-- Never, ever, NEVER should the Mamas and Papas be allowed to perform with a noisy acid-rock riff-monster guitar line ('Gemini Childe')

            -- Never, ever, NEVER should the Mamas and Papas be allowed to perform a song with a title featuring a conspicuously placed vestigal 'e' ('Gemini Childe')

            -- The Mamas and Papas sound better singing country-folk than any other sort of hyphen-folk (e.g. acid-folk, dance-folk, drum'n'bass-folk, Dirty South-folk), but don't do it nearly       enough. ('For the Love of Ivy')

            -- If I ever see the word 'Transcendental' or 'Meditation' in an albums' track listing, I can't be expected to be responsible for my violent reaction during the duration of time that track is being played.  That goes double for cases when they actually appear together in a song title.  I should probably just be given diplomatic immunity when that happens, 'cos I'll clog up a court docket singlehandedly.

           -- Have I mentioned Cass Elliott is the only one of these guys I really wish were still alive and performing? Does this not point out the despicable injustice and intolerable cruelty of a universe lorded over by a deity?

No, really, this album is okay if you don't mind this sort of light, sleepy earth-tone folk music.  It's all still pretty good, but I can't help but wonder why the Mamas and Papas recorded this album as their last one. Were they really that tired of their hitmaking formula that they decided to toss it aside like so many dirty syringes? I'll tell you, this album's clearly designed to have been a John Phillips solo album (even if he didn't know it at the time): it's really quiet and restrained, the harmonic strength of the band is squandered on atmospheric 'doo be doo' backgrounds, and considering the lack of easy hooks, there's no blaming the fans for flocking to it like heifers to a Whataburger. Still, what the masses may have hated the music fan might appreciate, and in the history of folk rock, it at least deserves a footnote.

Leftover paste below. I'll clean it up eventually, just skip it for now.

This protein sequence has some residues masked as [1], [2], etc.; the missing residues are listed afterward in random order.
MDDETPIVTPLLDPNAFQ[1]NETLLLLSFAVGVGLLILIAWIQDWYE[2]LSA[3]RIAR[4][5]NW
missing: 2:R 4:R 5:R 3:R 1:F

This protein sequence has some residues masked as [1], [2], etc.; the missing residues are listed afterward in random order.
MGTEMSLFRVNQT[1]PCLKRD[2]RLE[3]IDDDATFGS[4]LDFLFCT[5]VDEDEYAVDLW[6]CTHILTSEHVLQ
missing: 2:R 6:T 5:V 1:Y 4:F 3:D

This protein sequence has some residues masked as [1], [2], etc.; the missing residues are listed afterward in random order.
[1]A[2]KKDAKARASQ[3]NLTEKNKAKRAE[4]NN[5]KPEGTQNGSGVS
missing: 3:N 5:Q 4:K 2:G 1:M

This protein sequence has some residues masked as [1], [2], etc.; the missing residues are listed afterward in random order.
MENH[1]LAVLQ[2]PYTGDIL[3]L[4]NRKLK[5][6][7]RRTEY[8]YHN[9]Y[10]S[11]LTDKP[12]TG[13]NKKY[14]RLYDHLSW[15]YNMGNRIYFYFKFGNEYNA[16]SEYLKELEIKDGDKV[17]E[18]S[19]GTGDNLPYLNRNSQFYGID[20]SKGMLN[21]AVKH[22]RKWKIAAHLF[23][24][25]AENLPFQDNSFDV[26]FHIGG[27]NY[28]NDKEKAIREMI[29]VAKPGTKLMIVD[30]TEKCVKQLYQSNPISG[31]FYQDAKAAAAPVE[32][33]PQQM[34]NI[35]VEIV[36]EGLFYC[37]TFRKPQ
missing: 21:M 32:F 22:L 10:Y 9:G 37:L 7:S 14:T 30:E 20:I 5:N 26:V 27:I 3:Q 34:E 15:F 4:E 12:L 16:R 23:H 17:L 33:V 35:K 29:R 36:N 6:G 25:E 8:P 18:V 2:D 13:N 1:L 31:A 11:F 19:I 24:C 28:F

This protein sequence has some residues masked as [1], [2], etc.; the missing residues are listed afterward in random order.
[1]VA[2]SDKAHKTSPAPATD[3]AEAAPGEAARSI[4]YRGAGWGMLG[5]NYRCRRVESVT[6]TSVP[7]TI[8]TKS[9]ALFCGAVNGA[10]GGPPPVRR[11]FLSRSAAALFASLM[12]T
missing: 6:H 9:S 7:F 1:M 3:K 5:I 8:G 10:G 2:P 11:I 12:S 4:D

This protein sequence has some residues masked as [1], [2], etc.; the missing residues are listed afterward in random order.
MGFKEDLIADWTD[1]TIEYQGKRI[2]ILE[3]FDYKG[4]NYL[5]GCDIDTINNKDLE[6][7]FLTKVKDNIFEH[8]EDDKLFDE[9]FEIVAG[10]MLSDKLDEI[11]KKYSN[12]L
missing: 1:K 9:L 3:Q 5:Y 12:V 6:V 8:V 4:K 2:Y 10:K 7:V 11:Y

Capn's Final Word: The M&P's get serious and complex, which ain't what they do best. Soft-core hippies might do well to take a good long look at it.

 Click Here to Fill Out the Handy Dandy Reader Comment Form

Richard Streeter bohemia_10@hotmail.com   Your Rating: A
Any Short Comments?: my favorite album ever.